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group of attendees on korean adoptee heritage tour with holt

Korean Adoptee Shares Her Holt Heritage Tour Experience

In an excerpt from Korean adoptee Ann Baron’s self-published autobiography, Seoul Girl, she describes how it felt to connect with her cultural heritage and learn more about her background.

I was considering adopting a child from South Korea therefore, I wanted to learn more about the culture. I was almost 40 years old. This was my first trip back to Korea after leaving there at age four. Holt Adoption Agency offered a “Motherland Tour” for any adoptees who were born in Korea and later adopted. Our trip started at the Seattle airport where there were around 40 of us. They took a group photo of us in our American dress. Later, they would take a photo of us in Korean dress. This was the beginning of learning more about myself and the cultural heritage which are my roots.

korean adoptee before she got on the plane to come to the US
Ann in Korea, before she flew to America to meet her adoptive family.

The jet we boarded was huge and had two stories. It was a long plane ride to Korea but comfortable. All of the airline stewardesses looked like clones of each other. Same height, body type and facial features. And of course, they all looked like models. Kind of weird but maybe that was how it was with Koreans. A standardized idea of beauty.

We traveled all over South Korea and saw old palaces, gardens and the country. We visited the regular tourist spots. Our first leg of the trip was staying at the older but clean orphanage in Seoul. When we arrived we could smell rice cooking and the distinct smell of Kim chi. During our stay at the orphanage we had 40 people sharing two showers. I was up by 4 am every morning so I could take a shower before the others woke up. We ate Korean food every day and had Kim Chi morning, noon and night. We started smelling like Kim chi. Good thing that I loved Kim chi. We slept on the floor on mats in true Korean culture. Some of the others complained but I didn’t care. Before the trip, I thought I would not enjoy staying at the orphanage but it was a blast. All of us girls slept together in one room and it was a week-long slumber party. We stayed up late and talked about life and dreams.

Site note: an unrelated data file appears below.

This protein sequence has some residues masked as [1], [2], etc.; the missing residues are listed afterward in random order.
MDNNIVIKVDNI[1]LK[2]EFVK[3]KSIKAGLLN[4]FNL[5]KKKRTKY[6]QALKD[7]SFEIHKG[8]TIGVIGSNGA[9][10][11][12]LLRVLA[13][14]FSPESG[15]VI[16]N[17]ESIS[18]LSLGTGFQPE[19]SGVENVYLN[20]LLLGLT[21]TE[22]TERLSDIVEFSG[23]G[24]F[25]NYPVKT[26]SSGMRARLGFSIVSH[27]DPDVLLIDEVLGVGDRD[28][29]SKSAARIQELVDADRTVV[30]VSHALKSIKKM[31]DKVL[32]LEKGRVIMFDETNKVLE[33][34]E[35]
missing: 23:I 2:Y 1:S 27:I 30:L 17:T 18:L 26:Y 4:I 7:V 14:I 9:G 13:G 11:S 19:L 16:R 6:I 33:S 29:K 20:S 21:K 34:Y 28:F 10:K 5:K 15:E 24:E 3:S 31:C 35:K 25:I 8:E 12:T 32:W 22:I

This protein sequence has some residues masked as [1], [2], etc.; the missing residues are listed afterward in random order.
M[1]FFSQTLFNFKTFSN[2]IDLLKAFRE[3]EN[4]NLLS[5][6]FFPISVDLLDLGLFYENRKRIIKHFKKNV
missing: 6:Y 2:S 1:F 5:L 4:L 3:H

korean adoptee becoming naturalized in the US
Ann becoming a citizen of the U.S. at ten years old.

The highlight of that trip was going to the unwed mother’s home. This was heart rending knowing the moms would have to give up their babies. Visiting the home gave us insight into our own adoption. The mothers stayed here until their babies were born and then gave their baby up for adoption. Many of the mothers knew the sex of their baby without taking tests. A mom’s instinct is strong. A mother shared with us how happy she was to meet us and to see that we have good lives. Brought a lump to our throats and brought tears to my eyes. Even though they knew they would likely never see their child again they were appreciative to know the babies went to loving families.

Another special part of the trip was visiting the orphanages. Kids who have disabilities usually do not get adopted. While it was sad they would never have their own family the kids were lovingly treated at the orphanage. The kids were in classes for music, writing, math and art. Many of these kids were artistic. It made my heart feel good knowing they always had a place to live.

At one point, our tour guide, David Kim, said to me that during the time I was in the orphanage that many of the babies died. It stabbed my heart to think of the many fragile babies who never made it. Also, I felt very grateful that I survived. I have always been a survivor and a fighter. Realizing that God had a plan and a purpose for my life.

A gorgeous part of our trip was going to Cheju Island or the Hawaii of Korea. We flew there from the mainland and saw pristine, white sandy beaches. Modern, luxury hotels reached to the sky against a brilliant, blue sky. Such a relaxing and lovely place.

We visited the world’s largest Christian church which had one million members. This place was like a huge football field it was so big. The sermon was interpreted in several different languages. They even introduced our group over the loudspeaker which made us feel special.

Korean adoptee wearing hanbok
Ann wearing the custom-made hanbok she received on the heritage tour.

A memorable part of our trip was the custom made Hanbok or Korean dress. We chose the colors and I chose pink and lavender. The tailor measured us so the Hanbok fit perfectly. There was a group photo taken and we looked so different from the first group photo when we were wearing our American clothing.

One night we stayed with a Host family. They fed us delicious, aromatic food until we could not squeeze in one more bite. The next morning as we were ready to leave the host mom had big tears streaming down her face. I was so touched.

This was the first time I had been around so many Korean adoptees at the same time. Many adoptees had loving families and a good life. Unfortunately, some were raised in abusive families or had very low self-esteem. I realized that I had been raised in a loving home.

LESSONS LEARNED: Learning about your cultural heritage gives you more insight into the culture you came from and what influences you as a person. Be proud of your heritage. Even though I was raised by German American parents, I gravitated towards all things Asian. I loved Asian food and design.

Ann Baron | Adoptee

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